Kansas Pacific 1953


Walter Wanger Productions / Allied Artists Pictures

Explosions!  Dynamite!  Cannon Fire!  Cannon Fire?  Kansas Pacific 1953 has it all in glorious Cinecolor.  An action-packed, pre-Civil War western staring Sterling Hayden as the two-fisted Captain John Nelson.  Brought in to restore order during the construction of the Kansas Pacific Railroad, Sterling Hayden starts out by joining in a brawl outside the railroad’s offices (just to set the tone).

Hayden must battle a ruthless gang of Confederate sympathizers who are trying to keep the railroad from being built through to Yankee territory.  One of the stars is the famous Sierra Railroad #3, a 4-6-0 Rogers product of 1891.  #3 is blacked out from cowcatcher to tender (no number or markings visible), but is seen in company with the two “short” passenger cars (combination #5 & coach #6) as well as a carry-all flatcar.  K A N S A S  P A C I F I C  R. R. is painted in huge letters on the coach — in case you forget which railroad is being built.


While Sierra #3 waits patiently, Sterling Hayden and the engineer hustle up front to move boulders placed on the tracks by the bad guys.

Apologies for the fuzzy pictures — my DVD print is not the greatest.


Laying rails on the prairie (with towering mountains in the background); Hey, let’s place the dynamite in unsecured boxes on the end of a moving flat car.  That should be safe enough, right?


Sterling Hayden gets off on the wrong foot with the boss’s daughter (played by Eve Miller) as Barton MacLane (the boss) looks on;  Irving Bacon provides comedy relief as the station agent.


Halfway through the picture, there is a brief view of this little 4-4-0 tea kettle with what appear to be CPR (Central Pacific? Canadian Pacific?) markings on the cab; Sterling Hayden shoots it out with the bad guys from the cab of Sierra #3.

Somehow, despite all the sabotage, the K.P. line is completed.  The villians now employ trackside cannons (with remarkable accuracy) to literally blow up the fast-moving freight trains.  Sensational footage, but maybe a bit over the top, even for a Western.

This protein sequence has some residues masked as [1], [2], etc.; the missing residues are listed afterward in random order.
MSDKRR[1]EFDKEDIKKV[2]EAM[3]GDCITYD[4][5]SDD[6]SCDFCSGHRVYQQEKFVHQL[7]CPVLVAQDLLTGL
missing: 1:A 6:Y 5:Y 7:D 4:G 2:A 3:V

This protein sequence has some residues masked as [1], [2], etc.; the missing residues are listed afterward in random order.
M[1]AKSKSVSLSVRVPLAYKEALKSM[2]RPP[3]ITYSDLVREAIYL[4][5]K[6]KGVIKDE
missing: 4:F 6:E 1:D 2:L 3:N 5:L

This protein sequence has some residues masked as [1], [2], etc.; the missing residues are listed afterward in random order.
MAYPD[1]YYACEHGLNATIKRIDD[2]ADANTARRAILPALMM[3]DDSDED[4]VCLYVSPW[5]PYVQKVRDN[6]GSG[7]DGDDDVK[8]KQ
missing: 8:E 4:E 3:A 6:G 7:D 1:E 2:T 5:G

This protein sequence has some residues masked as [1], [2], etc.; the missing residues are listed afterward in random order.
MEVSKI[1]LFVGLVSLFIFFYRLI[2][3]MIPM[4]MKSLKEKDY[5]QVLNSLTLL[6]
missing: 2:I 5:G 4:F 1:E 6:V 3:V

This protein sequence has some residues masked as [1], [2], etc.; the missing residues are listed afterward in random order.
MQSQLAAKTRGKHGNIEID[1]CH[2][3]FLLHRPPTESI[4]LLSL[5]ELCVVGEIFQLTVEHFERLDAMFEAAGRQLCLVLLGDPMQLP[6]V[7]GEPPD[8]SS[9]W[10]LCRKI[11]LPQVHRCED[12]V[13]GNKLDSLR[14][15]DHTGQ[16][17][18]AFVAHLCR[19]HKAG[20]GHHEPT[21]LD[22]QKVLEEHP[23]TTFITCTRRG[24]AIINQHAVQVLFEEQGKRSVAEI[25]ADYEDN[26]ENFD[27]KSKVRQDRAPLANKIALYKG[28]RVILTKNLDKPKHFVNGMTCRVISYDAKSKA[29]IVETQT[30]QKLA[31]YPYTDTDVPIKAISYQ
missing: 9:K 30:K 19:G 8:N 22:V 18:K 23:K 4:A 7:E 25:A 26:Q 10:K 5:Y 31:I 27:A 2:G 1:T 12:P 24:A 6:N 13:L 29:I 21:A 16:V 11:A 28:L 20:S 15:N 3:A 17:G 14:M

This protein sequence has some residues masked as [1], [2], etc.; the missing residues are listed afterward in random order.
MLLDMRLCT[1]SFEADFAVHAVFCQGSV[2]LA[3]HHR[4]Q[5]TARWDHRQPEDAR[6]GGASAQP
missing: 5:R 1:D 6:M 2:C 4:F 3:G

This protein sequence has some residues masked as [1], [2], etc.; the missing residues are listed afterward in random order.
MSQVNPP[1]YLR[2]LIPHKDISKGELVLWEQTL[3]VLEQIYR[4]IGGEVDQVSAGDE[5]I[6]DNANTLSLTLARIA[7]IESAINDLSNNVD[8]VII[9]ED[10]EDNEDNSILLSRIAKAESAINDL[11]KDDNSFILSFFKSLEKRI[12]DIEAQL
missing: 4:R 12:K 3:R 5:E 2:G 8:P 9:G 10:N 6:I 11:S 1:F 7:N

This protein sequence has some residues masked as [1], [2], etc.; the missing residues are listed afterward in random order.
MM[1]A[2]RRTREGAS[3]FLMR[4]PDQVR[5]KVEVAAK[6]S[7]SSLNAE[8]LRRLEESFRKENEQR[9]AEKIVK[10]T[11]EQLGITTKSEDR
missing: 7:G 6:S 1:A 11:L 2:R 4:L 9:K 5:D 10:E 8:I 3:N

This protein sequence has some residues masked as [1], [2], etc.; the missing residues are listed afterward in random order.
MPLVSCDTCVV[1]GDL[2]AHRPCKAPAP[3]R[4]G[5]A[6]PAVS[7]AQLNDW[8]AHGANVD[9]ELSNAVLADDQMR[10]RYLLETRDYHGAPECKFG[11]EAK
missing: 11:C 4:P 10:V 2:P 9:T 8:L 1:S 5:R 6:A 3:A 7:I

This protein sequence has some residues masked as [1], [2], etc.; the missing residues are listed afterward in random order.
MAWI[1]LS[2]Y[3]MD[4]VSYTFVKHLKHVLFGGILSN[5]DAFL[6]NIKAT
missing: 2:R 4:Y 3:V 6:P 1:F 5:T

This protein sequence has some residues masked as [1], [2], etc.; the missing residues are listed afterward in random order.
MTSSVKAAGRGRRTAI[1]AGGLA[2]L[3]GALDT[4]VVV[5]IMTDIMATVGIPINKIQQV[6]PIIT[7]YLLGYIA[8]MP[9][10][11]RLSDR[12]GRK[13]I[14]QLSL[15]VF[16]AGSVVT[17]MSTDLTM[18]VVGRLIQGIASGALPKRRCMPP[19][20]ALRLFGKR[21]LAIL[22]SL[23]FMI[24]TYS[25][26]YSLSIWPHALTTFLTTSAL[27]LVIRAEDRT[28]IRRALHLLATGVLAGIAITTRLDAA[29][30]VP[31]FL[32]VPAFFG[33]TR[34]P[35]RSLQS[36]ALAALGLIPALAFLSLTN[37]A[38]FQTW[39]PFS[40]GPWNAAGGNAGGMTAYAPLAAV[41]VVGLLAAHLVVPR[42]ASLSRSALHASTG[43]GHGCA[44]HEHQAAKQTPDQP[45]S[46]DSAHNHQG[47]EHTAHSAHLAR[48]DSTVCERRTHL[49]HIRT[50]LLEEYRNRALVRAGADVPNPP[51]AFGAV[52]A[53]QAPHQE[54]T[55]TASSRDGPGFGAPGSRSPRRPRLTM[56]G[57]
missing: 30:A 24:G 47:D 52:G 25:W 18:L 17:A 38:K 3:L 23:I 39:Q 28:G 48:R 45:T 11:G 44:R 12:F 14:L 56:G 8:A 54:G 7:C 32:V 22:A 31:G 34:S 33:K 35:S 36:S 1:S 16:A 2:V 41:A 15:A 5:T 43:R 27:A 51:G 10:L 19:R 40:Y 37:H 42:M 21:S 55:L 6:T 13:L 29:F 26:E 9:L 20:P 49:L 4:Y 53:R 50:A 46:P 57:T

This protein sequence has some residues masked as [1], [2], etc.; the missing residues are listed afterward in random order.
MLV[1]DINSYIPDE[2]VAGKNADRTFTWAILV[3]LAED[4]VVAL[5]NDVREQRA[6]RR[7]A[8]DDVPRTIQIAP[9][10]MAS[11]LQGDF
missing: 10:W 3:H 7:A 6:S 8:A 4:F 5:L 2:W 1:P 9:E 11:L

Commence firing!; A Sierra Railroad 2-8-0 locomotive (they had several) dodges cannonballs at full gallop.


2-8-0 #101 close up, with bombs bursting in air; Uh-oh, looks like #101 took a direct hit with resulting gratuitous fireball.


Watch as a wooden box car disintegrates from the deadly accuracy of the bad guy’s artillery barrage.

Well.  The railroad’s not going to stand for all this chicanery.  In short order, they set up an ambush of their own, call in the army, have it out with the cannon-toting villians and round up the entire gang.  After a spectacular fist fight, of course.


Sterling Hayden lays out the gang leader with a left haymaker, then gets the girl by the station as a Kansas Pacific coach looks on.

Was there ever any doubt?  All in all, an enjoyable little B western with lots of train action.

Here’s what IMDb has to say about Kansas Pacific:

If you have ANY information about this movie, please contact me at:


About Lindsay Korst

Webmaster, Blogmaster, Ferroequinologist - Lindsay Korst works for a nationwide home improvement center after a 20+ year career supporting computer users. A resident of the Seattle area since 1976, he has had a life-long interest in railroads, particularly those in the Pacific Northwest. He is an enthusiastic participant in the Great Northern Railway Historical Society. He and his wife reside in Redmond, Washington.
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3 Responses to Kansas Pacific 1953

  1. Carl Swanson says:

    Ah, the old “boulders on the track” ploy. A classic!


  2. I like how the boulders are perfectly round and don’t match any of the nearby terrain. Geological anomaly!!


  3. Pingback: Canadian Pacific 1949 | Obscure Train Movies

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